By Rose Reisman

PEAR CINNAMON STREUSAL MUFFINS

Both the pears and the applesauce keep these muffins moist without using any excess fat. You can try flavored applesauce as long as there's no added sugar.

Streusal Topping
· 3 Tbsp packed brown sugar
· 3 Tbsp large rolled oats
· 2 Tbsp all-purpose flour
· Pinch of cinnamon
· 1 1/2 tsp vegetable oil
· 1 1/2 tsp water

Muffins
· 1/4 cup vegetable oil
· 1 cup granulated sugar
· 1 large egg
· 1/3 cup unsweetened applesauce
· 3 Tbsp low-fat sour cream
· 1 cup all-purpose flour
· 1/4 cup whole wheat flour
· 1 tsp baking powder
· 2 tsp baking soda
· 1 tsp cinnamon
· Pinch of salt
· 3/4 cup peeled and finely chopped diced ripe pears

1. Preheat oven to 350°F. Lightly coat a 12-cup muffin tin with cooking spray.
2. To make the streusel topping, combine the brown sugar, oats, flour, cinnamon, oil and water in a bowl. Mix together with a fork and set aside.
3. To make the muffins, combine the oil, sugar, egg, applesauce and sour cream in a large bowl and beat with a whisk or electric mixer until well combined.
4. In another bowl, stir together both flours, baking powder, baking soda, cinnamon and salt. Using a wooden spoon, stir the dry mixture into the applesauce mixture until the dry ingredients are just moistened. Do not overmix. Add the pears and fold in.
5. Divide the batter among the prepared muffin cups and sprinkle the streusel topping evenly over the tops. Bake for about 18 to 20 minutes, or until a tester inserted into the middle of a muffin comes out clean.

Nutritional Analysis per Serving (1 muffin) 
Calories 199
Protein 3 g
Fat 6.5 g
Saturated Fat 0.7 g
Carbohydrates 34 g
Cholesterol 19 mg
Sodium 132 mg
Fiber 1.3 g

Prep Time: 15 minutes
Bake Time: 20 minutes
Serves: 12

Make Ahead: Can be baked a day in advance, or baked and kept frozen for up to 2 weeks.

Nutrition Watch: Pears are a good source of vitamin C and copper. Both of these nutrients can be thought of as antioxidants that help protect cells in the body from oxygen-related damage due to free radicals. The fiber in pears helps prevent constipation and ensure regularity.


BANANA AND DATE MUFFINS

I like to use bananas in my baking because they add volume and moisture, which allows me to use far less oil or butter. They also give muffins a deliciously distinct flavor. Buy your dates in bulk and keep them in the freezer . . . forever! Use scissors lightly coated with cooking spray to chop them.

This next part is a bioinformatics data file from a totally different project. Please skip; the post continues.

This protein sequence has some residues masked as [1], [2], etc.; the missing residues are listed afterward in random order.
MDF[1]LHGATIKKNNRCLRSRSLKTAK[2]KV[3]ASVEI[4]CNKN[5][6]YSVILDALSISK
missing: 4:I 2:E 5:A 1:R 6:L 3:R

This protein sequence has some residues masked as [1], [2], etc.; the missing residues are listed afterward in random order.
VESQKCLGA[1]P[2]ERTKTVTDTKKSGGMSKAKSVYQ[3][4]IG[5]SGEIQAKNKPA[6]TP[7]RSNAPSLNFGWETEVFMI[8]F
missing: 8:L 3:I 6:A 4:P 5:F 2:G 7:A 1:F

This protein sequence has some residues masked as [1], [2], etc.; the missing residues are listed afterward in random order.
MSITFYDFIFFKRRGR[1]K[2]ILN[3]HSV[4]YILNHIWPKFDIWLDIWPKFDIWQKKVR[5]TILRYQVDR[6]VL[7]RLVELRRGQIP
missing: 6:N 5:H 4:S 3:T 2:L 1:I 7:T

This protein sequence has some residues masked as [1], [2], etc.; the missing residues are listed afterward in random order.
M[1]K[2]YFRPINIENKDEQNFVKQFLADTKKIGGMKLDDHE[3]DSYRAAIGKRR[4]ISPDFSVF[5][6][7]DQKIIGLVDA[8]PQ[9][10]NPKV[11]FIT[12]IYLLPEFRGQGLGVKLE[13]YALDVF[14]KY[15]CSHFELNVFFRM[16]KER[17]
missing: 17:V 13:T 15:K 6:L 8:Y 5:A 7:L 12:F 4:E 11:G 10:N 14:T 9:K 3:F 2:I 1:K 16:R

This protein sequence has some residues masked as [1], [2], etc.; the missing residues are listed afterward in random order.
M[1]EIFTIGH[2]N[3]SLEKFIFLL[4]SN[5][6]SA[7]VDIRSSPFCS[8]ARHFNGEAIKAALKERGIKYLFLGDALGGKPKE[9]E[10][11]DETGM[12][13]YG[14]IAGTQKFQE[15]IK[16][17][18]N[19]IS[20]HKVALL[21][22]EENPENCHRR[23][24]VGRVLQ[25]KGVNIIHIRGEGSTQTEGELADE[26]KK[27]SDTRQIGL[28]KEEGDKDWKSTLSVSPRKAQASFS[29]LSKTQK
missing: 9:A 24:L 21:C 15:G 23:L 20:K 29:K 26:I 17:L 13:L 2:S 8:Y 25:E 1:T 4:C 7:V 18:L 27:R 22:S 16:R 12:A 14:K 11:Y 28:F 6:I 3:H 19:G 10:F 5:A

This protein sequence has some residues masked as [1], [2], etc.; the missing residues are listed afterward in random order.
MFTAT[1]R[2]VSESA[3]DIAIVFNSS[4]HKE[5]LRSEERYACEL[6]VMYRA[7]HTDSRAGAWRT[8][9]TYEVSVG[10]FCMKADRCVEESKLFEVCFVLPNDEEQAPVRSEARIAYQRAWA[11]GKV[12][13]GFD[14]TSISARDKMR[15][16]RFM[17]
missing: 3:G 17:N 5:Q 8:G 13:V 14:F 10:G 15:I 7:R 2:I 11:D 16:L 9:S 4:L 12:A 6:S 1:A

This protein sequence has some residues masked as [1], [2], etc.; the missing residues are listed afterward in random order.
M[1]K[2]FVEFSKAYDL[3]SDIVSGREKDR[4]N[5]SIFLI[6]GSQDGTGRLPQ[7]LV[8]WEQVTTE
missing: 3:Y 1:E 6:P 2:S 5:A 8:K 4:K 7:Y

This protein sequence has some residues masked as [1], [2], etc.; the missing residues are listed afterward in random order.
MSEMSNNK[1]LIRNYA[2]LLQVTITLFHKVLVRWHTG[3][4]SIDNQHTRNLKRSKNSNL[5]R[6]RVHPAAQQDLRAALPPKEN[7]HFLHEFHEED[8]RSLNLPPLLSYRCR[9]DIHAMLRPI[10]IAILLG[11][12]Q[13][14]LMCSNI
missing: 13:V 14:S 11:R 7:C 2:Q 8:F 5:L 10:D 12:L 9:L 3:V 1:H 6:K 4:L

· 1/4 cup vegetable oil
· 2/3 cup granulated sugar
· 1 large ripe banana, mash (about 1/2 cup)
· 1 large egg
· 1/3 cup low-fat plain yogurt
· 1 tsp vanilla extract
· 1 tsp cinnamon
· 3/4 cup all-purpose flour
· 1/4 cup whole wheat flour
· 1 1/2 tsp baking powder
· 1 tsp baking soda
· Pinch of salt
· 3/4 cup chopped dried dates

1. Preheat oven to 350°F. Lightly coat a 12-cup muffin tin with cooking spray.
2. In a large bowl, combine the oil, sugar, banana, egg, yogurt, vanilla and cinnamon. Whisk together until well combined.
3. In another bowl, combine both flours, baking powder, baking soda, salt and dates. Stir well. Add the dry ingredients to the wet ingredients gradually and stir until the dry ingredients are just moistened.
4. Spoon the batter into the prepared muffin cups and bake for about 14 minutes, or until the tops are firm and a tester inserted in the middle of the muffin comes out clean.

Nutritional Analysis per Serving (1 muffin) 

Calories 176
Protein 2 g
Fat 5.6 g
Saturated Fat 0.6 g
Carbohydrates 30 g
Cholesterol 18 mg
Sodium 209 mg
Fiber 1.6 g

Prep Time: 10 minutes
Bake Time: 14 minutes
Serves: 12

Make Ahead: Bake up to a day in advance or freeze for up to 2 weeks.

Nutrition Watch: Fresh dates are a premium source of vitamin C. They are fat free, cholesterol free and a good source of fiber. Dates have a number of other vitamins including A1, B1, B2, B3 and B5, and more than 20 different amino acids, which help us to digest carbohydrates more easily and control blood-sugar levels and the content of fatty acids in our bodies.


ROSE REISMAN
is an entrepreneur whose strength lies in recognizing the ever-changing needs of the wellness marketplace. She is an author, health and wellness consultant, caterer, public speaker, media personality, and mother of four children. For more articles like this one, please visit http://www.artoflivingwell.ca/



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